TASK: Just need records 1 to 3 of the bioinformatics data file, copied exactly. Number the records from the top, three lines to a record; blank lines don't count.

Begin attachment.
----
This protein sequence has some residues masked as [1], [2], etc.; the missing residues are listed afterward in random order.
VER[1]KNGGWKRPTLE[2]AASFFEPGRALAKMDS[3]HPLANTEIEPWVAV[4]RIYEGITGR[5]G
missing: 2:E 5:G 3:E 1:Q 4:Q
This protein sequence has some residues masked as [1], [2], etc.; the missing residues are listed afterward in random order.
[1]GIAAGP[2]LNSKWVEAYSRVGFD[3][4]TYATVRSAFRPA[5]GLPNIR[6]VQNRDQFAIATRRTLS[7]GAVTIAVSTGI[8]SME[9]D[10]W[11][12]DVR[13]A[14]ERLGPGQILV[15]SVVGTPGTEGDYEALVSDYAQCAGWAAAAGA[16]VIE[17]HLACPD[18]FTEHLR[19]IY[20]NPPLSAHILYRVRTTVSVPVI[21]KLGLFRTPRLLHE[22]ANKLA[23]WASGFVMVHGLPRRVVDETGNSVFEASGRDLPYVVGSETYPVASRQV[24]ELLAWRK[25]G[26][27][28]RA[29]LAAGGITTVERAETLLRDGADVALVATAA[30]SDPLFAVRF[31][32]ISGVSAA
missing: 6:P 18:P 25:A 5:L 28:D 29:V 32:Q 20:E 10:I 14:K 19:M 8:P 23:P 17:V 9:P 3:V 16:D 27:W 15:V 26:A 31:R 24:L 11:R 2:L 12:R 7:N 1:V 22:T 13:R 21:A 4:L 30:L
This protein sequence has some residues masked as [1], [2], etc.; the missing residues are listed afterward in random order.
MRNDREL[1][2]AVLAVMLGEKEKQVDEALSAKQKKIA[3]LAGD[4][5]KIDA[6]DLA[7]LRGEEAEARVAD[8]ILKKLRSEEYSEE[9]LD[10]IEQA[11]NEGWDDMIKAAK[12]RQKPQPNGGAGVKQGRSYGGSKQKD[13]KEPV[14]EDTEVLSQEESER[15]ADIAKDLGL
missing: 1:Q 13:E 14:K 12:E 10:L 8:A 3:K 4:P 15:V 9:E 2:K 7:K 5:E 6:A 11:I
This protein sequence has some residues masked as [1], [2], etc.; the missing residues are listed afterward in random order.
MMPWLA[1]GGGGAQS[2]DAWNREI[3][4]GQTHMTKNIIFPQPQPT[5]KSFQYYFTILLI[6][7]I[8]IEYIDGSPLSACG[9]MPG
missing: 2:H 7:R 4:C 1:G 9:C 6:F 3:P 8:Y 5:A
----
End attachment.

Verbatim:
This protein sequence has some residues masked as [1], [2], etc.; the missing residues are listed afterward in random order.
VER[1]KNGGWKRPTLE[2]AASFFEPGRALAKMDS[3]HPLANTEIEPWVAV[4]RIYEGITGR[5]G
missing: 2:E 5:G 3:E 1:Q 4:Q
This protein sequence has some residues masked as [1], [2], etc.; the missing residues are listed afterward in random order.
[1]GIAAGP[2]LNSKWVEAYSRVGFD[3][4]TYATVRSAFRPA[5]GLPNIR[6]VQNRDQFAIATRRTLS[7]GAVTIAVSTGI[8]SME[9]D[10]W[11][12]DVR[13]A[14]ERLGPGQILV[15]SVVGTPGTEGDYEALVSDYAQCAGWAAAAGA[16]VIE[17]HLACPD[18]FTEHLR[19]IY[20]NPPLSAHILYRVRTTVSVPVI[21]KLGLFRTPRLLHE[22]ANKLA[23]WASGFVMVHGLPRRVVDETGNSVFEASGRDLPYVVGSETYPVASRQV[24]ELLAWRK[25]G[26][27][28]RA[29]LAAGGITTVERAETLLRDGADVALVATAA[30]SDPLFAVRF[31][32]ISGVSAA
missing: 6:P 18:P 25:A 5:L 28:D 29:V 32:Q 20:E 10:I 14:K 19:M 8:P 23:P 17:V 9:P 3:V 16:D 27:W 15:V 26:A 31:R 24:L 11:R 2:L 12:R 7:N 1:V 22:T 13:R 21:A 4:L 30:L
This protein sequence has some residues masked as [1], [2], etc.; the missing residues are listed afterward in random order.
MRNDREL[1][2]AVLAVMLGEKEKQVDEALSAKQKKIA[3]LAGD[4][5]KIDA[6]DLA[7]LRGEEAEARVAD[8]ILKKLRSEEYSEE[9]LD[10]IEQA[11]NEGWDDMIKAAK[12]RQKPQPNGGAGVKQGRSYGGSKQKD[13]KEPV[14]EDTEVLSQEESER[15]ADIAKDLGL
missing: 1:Q 13:E 14:K 12:E 10:L 8:A 3:K 4:P 15:V 9:E 2:K 7:K 5:E 6:A 11:I